On a deeper level, pantheism views the universe as an illusion – an unreal, shifting flux of sensory deception that needs to be escaped. Made from a purely Divine substance, it cannot accommodate any physical reality and therefore can have no real meaning. Neither, then, can man. Once his physical existence is branded as an illusion, he can no longer exist as a man of flesh and blood, nor are his deeds of any ultimate value. Since it is the body that gives man the opportunity to act and man’s body is seen as part of the deception, it must follow that all of man’s behavior belongs to the world of illusion as well. It is this view that Judaism rejects. God is a conscious Being who created the world with a purpose. This world is real and by no means a mirage. Man’s deeds are of great value, far from an illusion; they are the very goal of creation. Judaism objects to the pantheistic view of man because it depersonalizes him, which ultimately leads to his demoralization. If man is part of an illusion, so are his feelings. Why, then, be concerned with a fellow man’s emotional and physical welfare?
Paradoxically, this pantheism infiltrated Western culture via the back door. When we are told by certain modern philosophers that man is only physical and his body a scientific mechanism in which emotions are just a chemical inconvenience, we are confronted with pantheism turned on its head. While pantheism denies the physical side of existence, this so-called scientific approach rejects the spiritual dimension of man. In both cases, emotions are seen as part of an illusion and are therefore to be ignored.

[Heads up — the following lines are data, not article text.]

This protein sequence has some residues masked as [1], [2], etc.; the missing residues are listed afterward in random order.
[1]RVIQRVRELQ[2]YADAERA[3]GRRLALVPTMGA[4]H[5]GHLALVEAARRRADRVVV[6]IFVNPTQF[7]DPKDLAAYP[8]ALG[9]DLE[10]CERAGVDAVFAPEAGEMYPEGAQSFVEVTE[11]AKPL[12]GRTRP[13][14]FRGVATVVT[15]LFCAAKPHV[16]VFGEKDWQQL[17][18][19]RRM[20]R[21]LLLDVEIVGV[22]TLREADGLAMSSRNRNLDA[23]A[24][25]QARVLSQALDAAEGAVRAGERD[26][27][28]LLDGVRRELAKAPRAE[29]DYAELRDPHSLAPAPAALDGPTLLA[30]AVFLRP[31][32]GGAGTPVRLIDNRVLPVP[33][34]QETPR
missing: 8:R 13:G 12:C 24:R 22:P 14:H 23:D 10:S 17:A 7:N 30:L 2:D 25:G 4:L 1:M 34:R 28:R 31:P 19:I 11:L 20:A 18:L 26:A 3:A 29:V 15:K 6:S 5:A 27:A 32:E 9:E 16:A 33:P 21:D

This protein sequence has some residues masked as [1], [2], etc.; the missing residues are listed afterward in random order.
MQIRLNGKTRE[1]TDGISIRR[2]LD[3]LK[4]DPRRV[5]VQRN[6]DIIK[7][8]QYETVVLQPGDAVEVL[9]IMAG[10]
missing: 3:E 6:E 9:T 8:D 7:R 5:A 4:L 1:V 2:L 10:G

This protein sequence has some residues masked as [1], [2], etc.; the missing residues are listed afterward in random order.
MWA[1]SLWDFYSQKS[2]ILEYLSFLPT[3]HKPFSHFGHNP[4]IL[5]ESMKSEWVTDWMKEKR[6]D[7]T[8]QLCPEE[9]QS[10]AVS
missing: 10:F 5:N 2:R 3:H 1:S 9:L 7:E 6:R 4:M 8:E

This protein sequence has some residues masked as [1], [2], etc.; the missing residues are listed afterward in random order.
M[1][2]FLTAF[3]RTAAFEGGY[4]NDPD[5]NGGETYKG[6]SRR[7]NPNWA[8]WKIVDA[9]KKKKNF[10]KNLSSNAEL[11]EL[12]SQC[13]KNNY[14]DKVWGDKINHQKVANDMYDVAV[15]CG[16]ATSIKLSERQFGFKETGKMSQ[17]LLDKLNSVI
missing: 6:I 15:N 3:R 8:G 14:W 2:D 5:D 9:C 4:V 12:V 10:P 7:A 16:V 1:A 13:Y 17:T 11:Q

Judaism, on the other hand, declares that it is emotions that define man; they are real and of crucial importance. In fact, emotions are central to man’s existence, since they are the foundation of moral behavior. While pantheism teaches that moral criteria belong to the veil of illusion, Judaism says they are basic and essential. It is for this reason that Judaism views God as an emotional Being. When God is seen, metaphorically, as possessing emotions, these emotions are raised to a supreme state. If God has feelings such as love, mercy, jealousy and anger, then they must be real and serious and are not to be ignored when found in man. While some philosophers considered such anthropomorphism as scandalous, the Jewish tradition took the risk of granting God emotions so as to uphold morality on its highest level and guarantee that it would not be tampered with. For the sake of man, even God is prepared to compromise His total Otherness, albeit not to the point that He would be projected as a human being.
It was the great philosopher Ludwig Wittgenstein who pointed to the inherent danger in Western society in which God became a makeshift. While the vast majority of mankind in the Western Hemisphere declares that it believes in God, this majority seems to add two words to its declaration of faith. Instead of saying, “I believe in God,” it says, “I believe in God; so what?” In this manner, the most radical encounter man could ever have with the Master of the Universe has been reduced to a senseless blur of charlatanry. Against this Judaism protests.
“God is of no importance unless He is of Supreme importance.” (Abraham Joshua Heschel)